Legal Issues Surrounding Sweepstakes and Games of Skill By David Klein

by FeedFront Staff on May 21, 2009

The use of “game promotions” is a popular and effective way for Internet marketing companies to create buzz. Even if it is only a nominal prize being offered, game promotions are effective in making would-be customers aware of your company and persuading them to register to use your products and/or services.

The purpose of this article is to provide a brief overview of some of the legal issues that you should be aware of prior to conducting a game promotion.

Game promotions generally fall into two categories, “games of chance” (commonly referred to as “sweepstakes”) and “games of skill.” “Games of skill” which, if structured correctly, are legal in every state, select their winners based upon the entrants’ skill.

In contrast, “games of chance” are considered illegal lotteries in every state unless one of the following three traditional elements of a lottery is removed: (1) prize; (2) chance; and (3) consideration.

For obvious reasons, the element of “consideration” is most often removed in order to run a legal sweepstakes promotion. To remove this element, an alternative means of entry that does not require the entrant to make a payment or sign up to receive goods or services, and that is accorded equal weight, must be offered.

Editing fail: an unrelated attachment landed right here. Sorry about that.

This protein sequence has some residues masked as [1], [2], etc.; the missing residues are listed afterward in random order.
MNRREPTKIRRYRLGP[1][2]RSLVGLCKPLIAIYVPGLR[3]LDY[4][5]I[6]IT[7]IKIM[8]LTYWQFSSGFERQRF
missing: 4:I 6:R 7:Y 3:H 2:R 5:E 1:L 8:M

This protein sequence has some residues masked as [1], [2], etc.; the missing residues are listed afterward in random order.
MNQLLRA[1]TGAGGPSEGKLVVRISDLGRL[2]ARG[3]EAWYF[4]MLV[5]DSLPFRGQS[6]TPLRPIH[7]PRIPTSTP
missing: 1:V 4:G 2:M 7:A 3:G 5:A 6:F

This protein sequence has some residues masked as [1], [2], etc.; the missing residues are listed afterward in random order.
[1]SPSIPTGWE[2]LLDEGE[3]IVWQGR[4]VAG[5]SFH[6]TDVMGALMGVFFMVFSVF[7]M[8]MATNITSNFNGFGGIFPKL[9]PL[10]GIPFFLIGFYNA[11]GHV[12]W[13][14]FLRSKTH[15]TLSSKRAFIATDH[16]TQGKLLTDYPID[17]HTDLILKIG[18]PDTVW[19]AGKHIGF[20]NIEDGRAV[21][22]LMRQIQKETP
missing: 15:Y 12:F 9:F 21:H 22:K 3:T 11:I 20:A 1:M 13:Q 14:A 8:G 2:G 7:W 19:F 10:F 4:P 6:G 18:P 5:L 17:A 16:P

If you are offering a non-cash prize, applicable state game promotion regulations require that the cash equivalent of any such prize also be offered. In connection with awarding the prize(s), you must maintain a list of all contest winners and make such list readily available at no charge to all entrants.

The list of winners must also be filed with Florida and New York at the close of the contest period (and provided to Rhode Island upon request).

One of the most common mistakes made by many businesses in advertising their game promotions is the misuse of the word “free.” If the consumer is required to incur any cost whatsoever, the game promotion cannot be labeled as “free.”

Another mistake that must be avoided is sending direct or electronic mail that informs the recipient that she is a “winner” or a “guaranteed winner.” Failure to follow these and other rules related to advertising may result in the commencement of regulatory proceedings against your company.

You must also be aware that three states – Florida, New York and Rhode Island – have specific sweepstakes registration and bonding requirements. For example, if the value of all of the prizes in your game exceeds $5,000, Florida and New York require that your game be registered and bonded.

In Rhode Island, the prize threshold for registration is $500, but there is no bonding requirement. To avoid having to adhere to these requirements, you can disallow residents from all or any of these three states from entering your game promotion.

Please note that this is only a brief overview of some of the legal issues surrounding game promotions. Remember to obtain guidance from a licensed legal professional prior to conducting a game promotion.

David O. Klein is a partner in the firm of Klein Zelman Rothermel LLP in New York, New York. Mr. Klein practices Promotional Law and Internet Marketing Law. He can be reached at (212) 935-6020 or via email at dklein@legal.org.

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